Last Night: She & Him, Lavender Diamond at the House of Blues

Last Night: She & Him, Lavender Diamond at the House of Blues

(photo by Christopher Victorio)

Last Night: She & Him, Lavender Diamond at the House of Blues, Anaheim, Nov. 5, 2008.

Better Than: "The Happening," this summer's M. Night Shyamalan flick that co-starred Zooey Deschanel. But really, what isn't?

Download: The eminently likable "Why Do You Let Me Stay Here?" from She & Him's Volume One.

Though perhaps not yet a household name, Zooey Deschanel is most certainly A Movie Star, having appeared in films as diverse as "Elf" and "The Hitchhiker's Guide to the Galaxy." Her star continues to rise: she's playing opposite Jim Carrey in the surely intolerable "Yes Man," out next fall (hopefully not but probably as a love interest—ew, she's almost 20 years younger than him).

But none of that really mattered Wednesday night at the House of Blues in Anaheim, though it might have contributed to the nearly full, completely adoring crowd that showed up (it is undeniably hard to resist the lure of seeing famous people in person—I saw Juliette and the Licks once, for gosh sakes). Deschanel was there in her role as lead singer of She & Him, her duo with indie folkster/perennial collaborator M. Ward.

Deschanel didn't make any reference to her "day job," and it's not something that's played up in any of the promotional materials for She & Him. She's taking the project seriously (it's no Anywhere I Lay My Head, let's say), as shown by her choice of cohort and the fact that their album is actually, and this is important, good.

That record—Volume One, released this spring—is a tribute to '60s pop, soul and, most often, the classic county of acts like the Carter Family and Linda Ronstadt. It's not a "modern version" of those styles, it pretty much is those styles. So when Deschanel brought up the previous night's election results ("So how about our new president? I'm so excited!") it seemed almost like an anachronism, like we should have been talking about the latest developments on "Gunsmoke" instead.

Just like every other band with only one album, the set was almost all of that, some covers and a couple of new tunes. Not to slight their charming originals, but covers constituted much of the night's highlights, including Joni Mitchell's "You Turn Me On, I'm a Radio" and a particularly powerful version of "I Put A Spell On You" designed—successfully!—to highlight Deschanel's vocal range. That she can sing is no surprise at this point, she's done so in several of her films. The degree of which she can pull it off live for 70 minutes is what's really impressive. Darn those people with more than one talent! (She periodically played piano, too. Grr!)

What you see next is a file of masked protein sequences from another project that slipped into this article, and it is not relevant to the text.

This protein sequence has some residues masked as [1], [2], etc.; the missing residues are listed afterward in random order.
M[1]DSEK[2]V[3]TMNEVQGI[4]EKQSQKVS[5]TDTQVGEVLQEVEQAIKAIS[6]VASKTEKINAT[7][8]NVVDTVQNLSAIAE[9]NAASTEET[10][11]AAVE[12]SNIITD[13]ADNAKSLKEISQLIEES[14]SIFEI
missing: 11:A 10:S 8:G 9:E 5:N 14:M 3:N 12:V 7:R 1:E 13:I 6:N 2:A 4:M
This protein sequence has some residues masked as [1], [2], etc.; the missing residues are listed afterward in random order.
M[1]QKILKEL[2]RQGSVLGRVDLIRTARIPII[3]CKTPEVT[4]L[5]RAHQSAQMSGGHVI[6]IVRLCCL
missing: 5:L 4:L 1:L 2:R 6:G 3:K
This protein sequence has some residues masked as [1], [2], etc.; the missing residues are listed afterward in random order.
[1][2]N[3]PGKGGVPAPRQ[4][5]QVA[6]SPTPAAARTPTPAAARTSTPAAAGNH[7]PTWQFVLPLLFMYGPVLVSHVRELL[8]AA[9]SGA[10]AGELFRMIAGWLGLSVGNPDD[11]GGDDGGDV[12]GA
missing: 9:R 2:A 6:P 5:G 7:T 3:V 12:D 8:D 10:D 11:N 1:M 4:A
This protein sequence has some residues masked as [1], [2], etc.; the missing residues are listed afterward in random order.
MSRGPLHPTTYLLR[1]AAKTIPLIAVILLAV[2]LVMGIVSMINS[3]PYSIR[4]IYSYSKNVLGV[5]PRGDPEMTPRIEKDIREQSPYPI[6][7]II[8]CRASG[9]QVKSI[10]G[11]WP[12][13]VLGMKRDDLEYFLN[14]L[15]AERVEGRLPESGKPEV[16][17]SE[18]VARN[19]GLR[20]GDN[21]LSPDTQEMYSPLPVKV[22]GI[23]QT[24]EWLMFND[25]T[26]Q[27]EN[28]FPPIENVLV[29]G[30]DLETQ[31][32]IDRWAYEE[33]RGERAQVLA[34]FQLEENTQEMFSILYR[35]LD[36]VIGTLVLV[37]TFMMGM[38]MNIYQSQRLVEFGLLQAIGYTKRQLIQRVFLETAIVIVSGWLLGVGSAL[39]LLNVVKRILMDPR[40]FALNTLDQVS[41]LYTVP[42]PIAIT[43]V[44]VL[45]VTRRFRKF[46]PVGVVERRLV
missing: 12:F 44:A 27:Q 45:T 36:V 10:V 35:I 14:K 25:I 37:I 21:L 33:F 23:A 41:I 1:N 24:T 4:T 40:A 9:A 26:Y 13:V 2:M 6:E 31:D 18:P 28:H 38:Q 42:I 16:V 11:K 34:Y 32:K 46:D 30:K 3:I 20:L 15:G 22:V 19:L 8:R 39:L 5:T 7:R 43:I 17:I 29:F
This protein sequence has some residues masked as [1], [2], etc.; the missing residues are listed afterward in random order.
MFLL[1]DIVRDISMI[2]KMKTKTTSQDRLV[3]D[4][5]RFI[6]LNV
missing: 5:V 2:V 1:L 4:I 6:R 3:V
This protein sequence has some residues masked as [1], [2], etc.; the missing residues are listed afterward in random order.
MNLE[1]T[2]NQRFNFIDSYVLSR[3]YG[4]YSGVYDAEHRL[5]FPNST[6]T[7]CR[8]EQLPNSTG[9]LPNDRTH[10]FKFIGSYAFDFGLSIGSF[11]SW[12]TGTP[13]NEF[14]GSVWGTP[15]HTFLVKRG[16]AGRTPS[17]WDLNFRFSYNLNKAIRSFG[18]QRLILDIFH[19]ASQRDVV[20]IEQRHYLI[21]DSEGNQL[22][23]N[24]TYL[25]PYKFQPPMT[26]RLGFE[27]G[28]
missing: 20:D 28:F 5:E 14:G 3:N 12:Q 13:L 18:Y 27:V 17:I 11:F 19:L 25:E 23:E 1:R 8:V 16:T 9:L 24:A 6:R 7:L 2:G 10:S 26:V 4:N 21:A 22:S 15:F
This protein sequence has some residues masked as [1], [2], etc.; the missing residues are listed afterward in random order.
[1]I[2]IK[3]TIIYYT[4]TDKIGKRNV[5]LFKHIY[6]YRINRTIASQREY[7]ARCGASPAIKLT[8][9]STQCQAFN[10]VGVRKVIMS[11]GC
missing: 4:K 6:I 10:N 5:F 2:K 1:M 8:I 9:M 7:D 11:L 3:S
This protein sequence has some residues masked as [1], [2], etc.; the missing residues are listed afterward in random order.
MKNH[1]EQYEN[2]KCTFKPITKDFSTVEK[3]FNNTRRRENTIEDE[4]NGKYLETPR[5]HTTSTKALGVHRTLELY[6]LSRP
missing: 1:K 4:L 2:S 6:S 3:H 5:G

Given She & Him's penchant for all things pleasantly old timey, it makes sense that their renditions of legitimately old songs would be especially effective—three of Volume One's 13 songs are covers. Essentially, enjoyment of She & Him both live and recorded depends on your fondness for their obvious influences, and your ability to appreciate a lovingly rendered if not somewhat twee pastiche of said influences in the year 2008, performed by people born well after the originals were created. Or you just think Deschanel and/or Ward are cute. That works too.

And they are so very cute. Ward was more of the silent type throughout the evening, though whenever he piped up on a background vocal the crowd exclaimed appropriately. Deschanel was much chattier, engaging fans in small talk about Disneyland and the fact that her dress had pockets ("my dress has pockets," she said in an unassuming, too adorable for her own good manner); even responding to random comments yelled out from the audience. Several songs, like "Take It Back" and their cover of "You Really Got a Hold On Me" were performed with just the two of them, but were joined by a full band for the majority of the set.

Los Angeles band Lavender Diamond opened up with about a half hour of their similarly female-fronted folk pop.

Critic's Notebook:

Personal Bias: I've thought Deschanel was fairly awesome ever since her endearingly white trashy turn in 2002's "The Good Girl."

Random Detail: A young female fan jumped on stage at the very end to say something (something nice, let's hope) to Deschanel, but was quickly escorted away. Those teenage girls are a real menace.

By The Way: Name spotted on the She & Him guest list: Gibbard, Benjamin.

She & Him set list:

"I Was Made for You" "Change Is Hard" "Black Hole" new song, title not given :( "Sentimental Heart" "You Really Got a Hold On Me" (Smokey Robinson) "Take It Back" "You Turn Me On, I'm a Radio" (Joni Mitchell) "Got Me" "I Thought I Saw Your Face Today" new song, title also not given, but the chorus was "won't stop me crying over you" "Why Do You Let Me Stay Here?" "This Is Not a Test" "Sweet Darlin'"


"I Put A Spell On You" (Screamin' Jay Hawkins) "Bring It On Home To Me" (Sam Cooke) "Magic Trick" (M. Ward)


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